As markets recovered on Thursday, CNBC's Jim Cramer emphasized just how much of a battleground the tape has become in 2018.
"I think Amazon defines the modern-day stock market battlefield," the "Mad Money" host said. "Here's a stock that gave up 120 points in two days on rumors and stories about how President Trump hates Amazon."
Shares of Amazon lifted slightly into Thursday's close as investors realized the president's critiques consisted "more of fantasy than fact," Cramer said.
"But the major point I need to make as we wrap up a largely dispiriting quarter is that if you can't handle the news flow, both fake and real, you need to use this rally to lighten up, maybe even on Monday, [on] the names that have caused you the most fright," Cramer told investors.
The "Mad Money" host noted how easily false accusations can decimate stock prices in this environment, arguing that it was time for investors to reassess the risks in the market.
"If you want to stick with this market, make sure you can handle these accusations from short-sellers and presidents that often turn out to be false or at least overblown," he said.
With that, Cramer turned to his game plan for the week ahead:
After news broke that research firm Cambridge Analytica harvested data from 50 million Facebook users without their consent and used it to support Trump's 2016 campaign, Cramer repeatedly called on Facebook executives to hire outside counsel to mitigate the damage.
"It's the only way for Facebook to get past this debacle that really brought out the long knives from the legions of people who clearly despise [CEO Mark] Zuckerberg," the "Mad Money" host said.
Technology stocks have been especially hurt during the market's midweek declines, and Cramer hoped Cloudera's Tuesday earnings report would remind investors why they liked cloud stocks in the first place.
Cramer recommended waiting for reference points from Carmax, the largest used car dealer in the United States, and Lennar, one of the country's largest homebuilders, in their Wednesday earnings reports.
"I don't really care as much about the quarter as I do about hearing which countries want to retaliate against the U.S. now that our government's showing some backbone when it comes to trade policy," Cramer said.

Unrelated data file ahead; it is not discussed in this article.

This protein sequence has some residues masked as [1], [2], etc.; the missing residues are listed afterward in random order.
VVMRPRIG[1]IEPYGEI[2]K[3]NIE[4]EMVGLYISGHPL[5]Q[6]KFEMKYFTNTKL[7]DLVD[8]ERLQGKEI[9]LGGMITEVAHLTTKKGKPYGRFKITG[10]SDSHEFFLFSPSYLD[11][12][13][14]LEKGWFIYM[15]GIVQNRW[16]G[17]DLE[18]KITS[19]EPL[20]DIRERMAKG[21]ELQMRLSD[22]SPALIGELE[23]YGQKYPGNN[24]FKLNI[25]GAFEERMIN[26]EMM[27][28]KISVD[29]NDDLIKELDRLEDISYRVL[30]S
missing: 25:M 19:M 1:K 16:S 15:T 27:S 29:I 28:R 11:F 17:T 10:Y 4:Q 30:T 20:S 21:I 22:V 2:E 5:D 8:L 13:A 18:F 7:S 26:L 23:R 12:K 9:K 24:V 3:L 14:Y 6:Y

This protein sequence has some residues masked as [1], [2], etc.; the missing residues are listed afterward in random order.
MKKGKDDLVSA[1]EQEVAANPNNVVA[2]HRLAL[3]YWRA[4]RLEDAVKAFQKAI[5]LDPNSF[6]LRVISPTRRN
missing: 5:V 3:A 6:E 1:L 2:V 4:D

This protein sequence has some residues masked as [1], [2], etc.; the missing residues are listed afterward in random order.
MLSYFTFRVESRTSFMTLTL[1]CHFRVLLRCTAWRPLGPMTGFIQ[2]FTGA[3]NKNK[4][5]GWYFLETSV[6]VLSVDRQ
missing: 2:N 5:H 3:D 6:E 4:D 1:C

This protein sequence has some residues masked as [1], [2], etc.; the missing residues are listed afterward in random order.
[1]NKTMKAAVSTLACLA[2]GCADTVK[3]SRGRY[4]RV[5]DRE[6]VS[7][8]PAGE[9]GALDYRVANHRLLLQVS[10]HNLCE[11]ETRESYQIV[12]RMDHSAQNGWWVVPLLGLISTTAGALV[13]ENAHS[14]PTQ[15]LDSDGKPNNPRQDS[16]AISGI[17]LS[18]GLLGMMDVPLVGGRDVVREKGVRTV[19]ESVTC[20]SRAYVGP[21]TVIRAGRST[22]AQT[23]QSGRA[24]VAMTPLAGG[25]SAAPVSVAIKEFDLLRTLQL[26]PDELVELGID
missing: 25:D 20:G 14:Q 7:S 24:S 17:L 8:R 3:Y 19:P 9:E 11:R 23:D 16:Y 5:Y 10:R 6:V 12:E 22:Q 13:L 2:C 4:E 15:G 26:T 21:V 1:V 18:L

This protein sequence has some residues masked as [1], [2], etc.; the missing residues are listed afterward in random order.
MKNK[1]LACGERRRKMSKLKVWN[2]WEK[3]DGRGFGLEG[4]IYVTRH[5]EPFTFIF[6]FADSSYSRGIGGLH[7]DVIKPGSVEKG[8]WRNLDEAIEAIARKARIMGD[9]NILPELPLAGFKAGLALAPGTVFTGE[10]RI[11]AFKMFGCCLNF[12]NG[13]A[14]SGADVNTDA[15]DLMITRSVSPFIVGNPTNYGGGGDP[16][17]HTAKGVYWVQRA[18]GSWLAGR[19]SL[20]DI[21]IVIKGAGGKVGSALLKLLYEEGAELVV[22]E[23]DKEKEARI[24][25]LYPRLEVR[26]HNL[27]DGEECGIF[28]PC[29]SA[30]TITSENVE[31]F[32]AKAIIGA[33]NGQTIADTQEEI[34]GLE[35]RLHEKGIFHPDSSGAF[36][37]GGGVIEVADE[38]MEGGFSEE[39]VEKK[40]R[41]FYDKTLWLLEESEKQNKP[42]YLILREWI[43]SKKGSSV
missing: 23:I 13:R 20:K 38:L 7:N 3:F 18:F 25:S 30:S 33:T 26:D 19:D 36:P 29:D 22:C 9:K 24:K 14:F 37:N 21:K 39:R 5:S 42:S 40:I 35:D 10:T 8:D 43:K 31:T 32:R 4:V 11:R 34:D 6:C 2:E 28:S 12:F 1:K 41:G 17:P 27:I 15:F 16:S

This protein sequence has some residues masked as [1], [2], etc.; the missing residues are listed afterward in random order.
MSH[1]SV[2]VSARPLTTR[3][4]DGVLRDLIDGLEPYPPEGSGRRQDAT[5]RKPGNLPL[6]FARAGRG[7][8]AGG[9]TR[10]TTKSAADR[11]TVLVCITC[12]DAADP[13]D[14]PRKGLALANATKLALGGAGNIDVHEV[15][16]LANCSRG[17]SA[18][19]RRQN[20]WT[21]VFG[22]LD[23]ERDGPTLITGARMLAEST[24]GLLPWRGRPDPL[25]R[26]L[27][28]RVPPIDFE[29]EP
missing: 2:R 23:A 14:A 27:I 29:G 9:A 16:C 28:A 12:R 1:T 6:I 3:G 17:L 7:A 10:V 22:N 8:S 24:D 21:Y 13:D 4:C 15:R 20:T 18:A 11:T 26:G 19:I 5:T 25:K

"We subsidize agriculture like nothing else in this country, so it tends to be the first thing our trading partners target when they go after American exports," he continued. "Monsanto will tell us — and they're honest fellas — how worried we should be."
The Labor Department will issue its report on non-farm payrolls on Friday. Cramer hoped the data would allow Fed Chair Jerome Powell to raise the federal funds rate, bringing interest rates closer to normalization while keeping wage growth steady.
"It's not all noise," the "Mad Money" host insisted. "This is the most important macro number we get — it does determine much of what was bad and good, like what was bad from the data in January and what was good about February."
After a tough week for technology stocks, Cramer hoped investors would warm back up to them given the strong secular themes of e-commerce, social media, search and autonomous driving.
"If the hate for them continues, you have my blessing to do some selling," Cramer said. "And I have to tell you, my charitable trust will be joining you in trimming some of these positions next week, if only so I can stay sane enough to continue to do this darned show."
Disclosure: Cramer's charitable trust owns shares of Amazon and Facebook.